Following conversion to a hydrographic-survey vessel, San Pablo was reconunissioned on 17 September 1948 at San Francisco, Comdr. T. E. Chambers in command. She conducted shakedown training off San Diego from 29 October to 15 November and was then ordered to report to the Norfolk Naval Shipyard. San Pablo reached Portsmouth, Va., on 14 December and completed outfitting prior to sailing on 3 February 1949, in company with Rehoboth (AVP-50) for oceanographic work in the western approaches to the Mediterrannean. Calling at Ponta Delgada, Azores; Plymouth, England; Gibraltar; and Bermuda; she returned to Philadelphia on 18 April. During the remainder of the year, she conducted two similar cruises to survey and measure ocean currents; and, during the last, made a study of the North Atlantic Drift. She included in her ports of call Scapa Flow; the Orkney Islands; Oslo, Norway; and Copenhagen, Denmark. San Pablo was redesignated AGS-30, effective 25 August 1949.

    Beginning 18 January 1950, she conducted a survey of the Gulf Stream; and, from 5 to 26 June, served as Survey Headquarters Ship for a group of American and Canadian vessels engaged in broad coverage behavioral studies of that massive current. After a cruise to Casablanca, French Morocco, in July and August, she returned to the east coast of the United States to conduct survey operations between New London and Key West for the remainder of the year.

    During 1951, San Pablo conducted oceanographic studies during various cruises, ranging from Scotland to the Mediterranean and along the coast in the Narragansett Bay operating area. Her tasks included making accurate profile studies of the ocean bottom for the purpose of evaluating new sonar devices. In 1952, she spent the majority of her time in the North Atlantic, and devoted the latter part of the year to training operations out of Norfolk. From 1953 through 1968, San Pablo alternated between the North Atlantic and the Caribbean conducting studies on salinity, sound reflectivity, underwater photography techniques, deep bottom core sampling, bottom profile mapping, subsurface wave phenomena, and other topics still classified. For several months during 1965, she utilized the port and docking facilities at Rosyth, Scotland, as a temporary home port, courtesy of the British Royal Navy. From 1 January to 29 May 1969, she underwent inactivation at Philadelphia.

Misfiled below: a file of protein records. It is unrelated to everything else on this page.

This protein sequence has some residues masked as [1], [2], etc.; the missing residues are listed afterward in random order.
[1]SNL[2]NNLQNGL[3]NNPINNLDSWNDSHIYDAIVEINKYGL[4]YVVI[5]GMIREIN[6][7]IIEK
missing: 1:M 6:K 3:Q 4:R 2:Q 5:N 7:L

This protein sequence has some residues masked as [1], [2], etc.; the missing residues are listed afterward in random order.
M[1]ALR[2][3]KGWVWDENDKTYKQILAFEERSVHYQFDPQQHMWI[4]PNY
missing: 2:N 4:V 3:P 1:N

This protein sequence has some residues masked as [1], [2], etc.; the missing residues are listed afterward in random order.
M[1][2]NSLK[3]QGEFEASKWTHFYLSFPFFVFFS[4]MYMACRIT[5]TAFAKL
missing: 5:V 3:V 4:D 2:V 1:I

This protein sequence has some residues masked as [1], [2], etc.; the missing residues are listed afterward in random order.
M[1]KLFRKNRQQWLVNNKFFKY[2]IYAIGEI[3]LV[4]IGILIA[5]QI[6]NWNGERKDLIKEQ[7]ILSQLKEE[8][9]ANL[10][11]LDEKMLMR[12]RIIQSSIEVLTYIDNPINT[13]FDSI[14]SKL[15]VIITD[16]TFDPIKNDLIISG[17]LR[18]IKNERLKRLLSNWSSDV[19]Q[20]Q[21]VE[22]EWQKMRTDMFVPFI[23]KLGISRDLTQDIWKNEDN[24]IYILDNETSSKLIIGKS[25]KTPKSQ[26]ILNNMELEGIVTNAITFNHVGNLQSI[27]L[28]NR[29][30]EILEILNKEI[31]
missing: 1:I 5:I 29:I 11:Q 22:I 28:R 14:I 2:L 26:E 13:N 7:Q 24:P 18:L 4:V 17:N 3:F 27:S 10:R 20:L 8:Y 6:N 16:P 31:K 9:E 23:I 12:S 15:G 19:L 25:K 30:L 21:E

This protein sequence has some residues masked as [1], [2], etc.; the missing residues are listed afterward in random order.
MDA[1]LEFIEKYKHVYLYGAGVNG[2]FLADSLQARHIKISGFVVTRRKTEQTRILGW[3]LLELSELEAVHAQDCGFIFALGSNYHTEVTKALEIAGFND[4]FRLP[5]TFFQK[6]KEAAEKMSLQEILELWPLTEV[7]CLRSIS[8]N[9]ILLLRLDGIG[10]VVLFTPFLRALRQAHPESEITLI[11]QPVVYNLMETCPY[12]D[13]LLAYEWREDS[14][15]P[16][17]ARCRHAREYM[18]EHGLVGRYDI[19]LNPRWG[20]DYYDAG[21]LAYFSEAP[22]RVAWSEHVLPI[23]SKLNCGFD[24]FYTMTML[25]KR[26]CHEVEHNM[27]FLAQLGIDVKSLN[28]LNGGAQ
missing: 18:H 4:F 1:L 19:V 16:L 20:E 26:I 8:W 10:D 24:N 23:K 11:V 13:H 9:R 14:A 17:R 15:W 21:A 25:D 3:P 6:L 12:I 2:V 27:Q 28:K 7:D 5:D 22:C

San Pablo was decommissioned on 29 May 1969 and struck from the Navy list on 1 June. After being used by the Ocean Science Center of the Atlantic Commission, Savannah, Georgia, she was sold on 14 September 1971 to Mrs. Margo Zahardis of Vancouver, Wash.

    San Pablo earned four battle stars for World War II service.

    HistoryA BIT OF HISTORY: "...29JAN42 - PBY (VP-52) operating out of Natal, Brazil, are fired upon by British freighter Debrett owing to difficulty of mutual identification..." HyperWar WebSite: http://www.ibiblio.org/hyperwar/USN/USN-Chron/USN-Chron-1942.html [16SEP2005]

    HistoryA BIT OF HISTORY: "...I am an aviation historian resident in a suburb of Perth, Western Australia. I am preparing a Masters thesis titled "The Air War in Western Australia 1939-1945". From March 1942 to August 1944 we had Patrol Wing Ten (Fleet Air Wing Ten from 01 NOV 42) based at Crawley on the Swan River, near Perth. PWTen appears to have doubled as a training and local patrol unit, with patrol squadrons being rotated as the war in the Southwest Pacific progressed. From the Wing's War Diary I have ascertained that the following squadrons were present at Crawley: VP-101 (includes merged VP-21, VP-22 and VP-102 after the evacuation of Java in MAR 42), VP-11, VP-33, VP-34, VP-52. After FAWTen left Perth in AUG 44, a utility training unit, VS-61 continued until well into 1945. I am seeking information on these squadrons when they were in Western Australia. I know of their bases at Geraldton and Exmout Gulf (POTSHOT) but I have a problem with the mobile base, "Heron Haven". I have a copy of Messimer's "In the Hands of Fate" and a few other published references, so have an overall picture. Any help would be appreciated..." Contributed by Lindsay J. Peet (Mr.) ppeetlj@ic-net.com.au [22JUL98]